Found out today that the date of our event has been moved pushed ahead a week. We now have an extra week to get things done, but at the same time so much will have to be rearranged.
The date was changed by MTV Exit to accommodate the upcoming commune elections. Well, that’s just great, MTV Exit, but why didn’t you tell us this until we asked? It may be because we are just very low-status yet, or it might be because randomly changing things, making decisions at the last minute is just normal in Cambodia.
I try to imagine certain members of my family or certain friends living here, or even visiting… I think it would bring on unbearable anxiety. “What do you mean, the bus is going to be an hour late?” “I’ve been waiting half an hour, you guys said you would be here at noon.” “What, you’re changing the day of our project on us which we’ve been planning for months and months, just a week before the event? Oh, okay.”
I think if I were a more normal American (i.e. not so lazy, more punctual, etc.), I would be having a freak-out right now. It does irritate me that we will have to disappoint some people who really wanted to attend, and now won’t be able to. But I feel surprisingly able to cope with this sudden change. One can be much happier here if one is flexible.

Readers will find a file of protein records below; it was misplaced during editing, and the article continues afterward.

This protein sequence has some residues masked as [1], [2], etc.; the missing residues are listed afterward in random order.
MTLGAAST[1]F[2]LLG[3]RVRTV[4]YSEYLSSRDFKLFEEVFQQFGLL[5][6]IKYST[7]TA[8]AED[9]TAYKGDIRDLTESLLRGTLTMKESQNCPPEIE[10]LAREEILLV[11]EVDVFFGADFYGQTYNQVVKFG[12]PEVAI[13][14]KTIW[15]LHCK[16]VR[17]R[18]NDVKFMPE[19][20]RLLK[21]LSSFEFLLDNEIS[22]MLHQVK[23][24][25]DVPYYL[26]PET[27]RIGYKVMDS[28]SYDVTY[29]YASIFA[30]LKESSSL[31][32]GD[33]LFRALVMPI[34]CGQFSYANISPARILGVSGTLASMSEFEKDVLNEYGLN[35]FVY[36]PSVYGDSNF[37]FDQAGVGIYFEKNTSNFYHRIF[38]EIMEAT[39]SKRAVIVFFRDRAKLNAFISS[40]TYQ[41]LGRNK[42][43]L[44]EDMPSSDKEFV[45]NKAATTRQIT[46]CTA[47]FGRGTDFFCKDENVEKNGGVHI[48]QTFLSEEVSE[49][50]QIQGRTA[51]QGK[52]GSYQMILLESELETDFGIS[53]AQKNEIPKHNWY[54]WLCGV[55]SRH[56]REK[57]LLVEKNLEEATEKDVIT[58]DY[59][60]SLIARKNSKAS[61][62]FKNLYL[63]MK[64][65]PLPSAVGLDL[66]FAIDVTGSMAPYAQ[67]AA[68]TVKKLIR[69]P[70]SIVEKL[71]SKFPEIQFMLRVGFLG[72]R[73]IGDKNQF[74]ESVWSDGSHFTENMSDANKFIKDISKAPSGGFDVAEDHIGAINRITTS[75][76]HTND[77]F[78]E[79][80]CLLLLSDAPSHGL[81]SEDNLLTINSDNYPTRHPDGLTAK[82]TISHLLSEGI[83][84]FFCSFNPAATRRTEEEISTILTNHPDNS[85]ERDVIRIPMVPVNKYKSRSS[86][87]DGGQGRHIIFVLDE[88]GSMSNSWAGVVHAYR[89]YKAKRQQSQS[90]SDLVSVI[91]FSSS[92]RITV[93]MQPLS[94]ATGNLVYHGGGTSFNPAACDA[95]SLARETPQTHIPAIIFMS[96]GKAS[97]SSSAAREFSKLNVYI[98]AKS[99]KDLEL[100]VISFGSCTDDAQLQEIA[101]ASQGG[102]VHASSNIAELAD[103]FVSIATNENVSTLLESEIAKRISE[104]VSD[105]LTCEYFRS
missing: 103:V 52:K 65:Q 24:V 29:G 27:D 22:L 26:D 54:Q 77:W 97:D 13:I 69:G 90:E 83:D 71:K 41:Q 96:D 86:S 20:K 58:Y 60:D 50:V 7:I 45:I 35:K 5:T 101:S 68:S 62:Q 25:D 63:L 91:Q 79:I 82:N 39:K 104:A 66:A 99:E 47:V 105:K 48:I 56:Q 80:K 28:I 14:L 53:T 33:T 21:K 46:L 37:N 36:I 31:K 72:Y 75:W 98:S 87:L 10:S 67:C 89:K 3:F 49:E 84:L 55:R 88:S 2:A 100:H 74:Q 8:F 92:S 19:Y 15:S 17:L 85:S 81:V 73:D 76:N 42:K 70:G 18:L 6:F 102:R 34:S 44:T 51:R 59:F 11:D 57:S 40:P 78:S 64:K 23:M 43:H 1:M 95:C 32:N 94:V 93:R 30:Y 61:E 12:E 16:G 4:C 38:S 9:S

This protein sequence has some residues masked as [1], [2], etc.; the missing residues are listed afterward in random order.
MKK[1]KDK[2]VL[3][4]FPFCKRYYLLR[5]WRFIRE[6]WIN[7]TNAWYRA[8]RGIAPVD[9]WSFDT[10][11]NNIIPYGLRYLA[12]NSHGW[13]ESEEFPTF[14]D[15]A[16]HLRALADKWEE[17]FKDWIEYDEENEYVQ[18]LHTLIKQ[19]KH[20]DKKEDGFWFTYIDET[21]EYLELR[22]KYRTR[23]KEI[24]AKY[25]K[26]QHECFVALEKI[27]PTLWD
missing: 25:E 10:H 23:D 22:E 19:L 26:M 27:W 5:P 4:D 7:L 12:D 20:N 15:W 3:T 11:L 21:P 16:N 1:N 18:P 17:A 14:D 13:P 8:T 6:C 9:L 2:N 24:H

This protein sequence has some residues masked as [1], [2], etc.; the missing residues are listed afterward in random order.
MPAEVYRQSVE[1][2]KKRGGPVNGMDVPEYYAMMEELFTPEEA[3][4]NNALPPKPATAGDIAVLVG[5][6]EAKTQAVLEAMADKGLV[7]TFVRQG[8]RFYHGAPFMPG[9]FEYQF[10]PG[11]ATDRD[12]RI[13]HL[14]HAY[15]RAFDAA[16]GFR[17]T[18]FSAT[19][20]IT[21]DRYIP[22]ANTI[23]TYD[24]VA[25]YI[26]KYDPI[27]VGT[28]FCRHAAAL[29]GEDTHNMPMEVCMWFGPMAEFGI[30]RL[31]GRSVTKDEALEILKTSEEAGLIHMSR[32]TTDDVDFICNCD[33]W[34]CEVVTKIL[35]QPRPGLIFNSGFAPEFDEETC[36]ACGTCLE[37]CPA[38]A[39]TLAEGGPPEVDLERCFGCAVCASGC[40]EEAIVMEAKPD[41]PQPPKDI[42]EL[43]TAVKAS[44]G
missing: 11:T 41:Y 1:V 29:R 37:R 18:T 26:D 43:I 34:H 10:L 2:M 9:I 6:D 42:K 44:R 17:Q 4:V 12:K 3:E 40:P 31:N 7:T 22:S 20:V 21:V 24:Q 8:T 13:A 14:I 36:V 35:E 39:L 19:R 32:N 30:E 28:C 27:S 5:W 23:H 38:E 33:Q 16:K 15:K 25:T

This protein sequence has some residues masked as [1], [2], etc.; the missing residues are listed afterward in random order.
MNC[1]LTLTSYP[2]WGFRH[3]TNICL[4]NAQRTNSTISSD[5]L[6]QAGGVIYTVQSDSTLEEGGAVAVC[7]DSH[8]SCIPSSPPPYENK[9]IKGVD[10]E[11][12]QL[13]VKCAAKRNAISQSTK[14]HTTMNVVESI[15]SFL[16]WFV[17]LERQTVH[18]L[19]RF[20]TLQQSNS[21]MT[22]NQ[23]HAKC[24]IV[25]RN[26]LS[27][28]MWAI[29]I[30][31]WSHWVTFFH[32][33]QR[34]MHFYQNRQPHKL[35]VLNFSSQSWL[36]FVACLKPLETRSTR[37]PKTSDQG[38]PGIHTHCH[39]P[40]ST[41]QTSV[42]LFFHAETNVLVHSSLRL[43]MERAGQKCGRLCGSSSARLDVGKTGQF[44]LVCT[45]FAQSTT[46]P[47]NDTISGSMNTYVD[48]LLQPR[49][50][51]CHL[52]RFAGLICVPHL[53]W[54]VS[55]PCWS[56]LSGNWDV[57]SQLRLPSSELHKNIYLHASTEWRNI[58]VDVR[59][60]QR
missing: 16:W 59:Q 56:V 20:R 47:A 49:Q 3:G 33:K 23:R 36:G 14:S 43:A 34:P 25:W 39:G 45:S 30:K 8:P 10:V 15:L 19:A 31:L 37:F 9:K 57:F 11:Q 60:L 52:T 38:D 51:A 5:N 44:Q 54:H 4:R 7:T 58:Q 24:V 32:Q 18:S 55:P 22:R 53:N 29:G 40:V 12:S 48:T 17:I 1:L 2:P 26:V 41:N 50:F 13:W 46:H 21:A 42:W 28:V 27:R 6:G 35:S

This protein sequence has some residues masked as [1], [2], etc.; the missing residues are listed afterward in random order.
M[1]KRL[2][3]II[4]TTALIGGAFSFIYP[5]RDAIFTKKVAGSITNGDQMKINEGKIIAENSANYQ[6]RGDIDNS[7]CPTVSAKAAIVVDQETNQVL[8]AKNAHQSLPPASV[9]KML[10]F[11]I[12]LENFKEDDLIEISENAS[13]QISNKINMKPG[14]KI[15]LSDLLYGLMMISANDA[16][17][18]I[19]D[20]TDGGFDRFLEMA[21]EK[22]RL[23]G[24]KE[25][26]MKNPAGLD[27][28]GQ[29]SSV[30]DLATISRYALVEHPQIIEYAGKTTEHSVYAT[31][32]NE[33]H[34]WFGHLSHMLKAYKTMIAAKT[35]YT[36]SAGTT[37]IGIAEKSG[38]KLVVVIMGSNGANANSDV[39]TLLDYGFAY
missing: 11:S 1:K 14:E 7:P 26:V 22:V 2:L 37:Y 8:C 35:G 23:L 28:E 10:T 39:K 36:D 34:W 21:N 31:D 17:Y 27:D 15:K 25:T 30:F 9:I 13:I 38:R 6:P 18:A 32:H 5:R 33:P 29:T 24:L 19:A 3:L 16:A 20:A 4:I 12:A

Procrastination is sort of an acceptable lifestyle in Cambodia, but it’s even annoying for me, at times. I was like the master of procrastination in high school and most of college. But in Cambodia, I do things on time (or even early) without making an effort. An American day late is often a Cambodian day early.
If you show up half an hour early to something here, like a big important meeting, you’re liable to wait an hour for the meeting to get started. I’m so used to lateness now that when I’m teaching, I literally don’t notice my students walking in twenty minutes late as I’m in the middle of a lesson. It gives me pause to consider what a return to American life will be like. People are probably going to find me annoyingly laid back about time.
Not being so concerned about time, though, has its perks. Like a serious reduction in stress. I can recall panicking when I’d leave for work with plenty of time, encounter an unexpected traffic jam or get stuck by a train, and be just barely on time for the shift change. In the Kingdom, though, if something unexpected happens, people just say, “Whatever. Things happen.” I was even at a wedding once where the groom showed up an hour late; it was definitely face-losing, but no one said a word! Teachers at my school regularly go to class five minutes late, and they’re not fired yet. I don’t think anyone even notices. Once in a while a student will give me an excuse for why they were late or absent, but generally no one seems to think it necessary to bother with an excuse.
And as for being early… No one gives kudos to the person who shows up ten minutes early to something. They might even complain that you got there “too early”. Yeah, definitely a lot of Americans I know would need a serious paradigm shift in their perception of time before they could cope with CST (Cambodian Standard Time).
Anyway, guess I better get going. I was going to do some chores before I have to run an errand at 3, but that’s 4 CST (or 4:30? Who knows), so maybe I’ll just take a nap, or do some laundry, or read a book… I’ve got all the time in the world.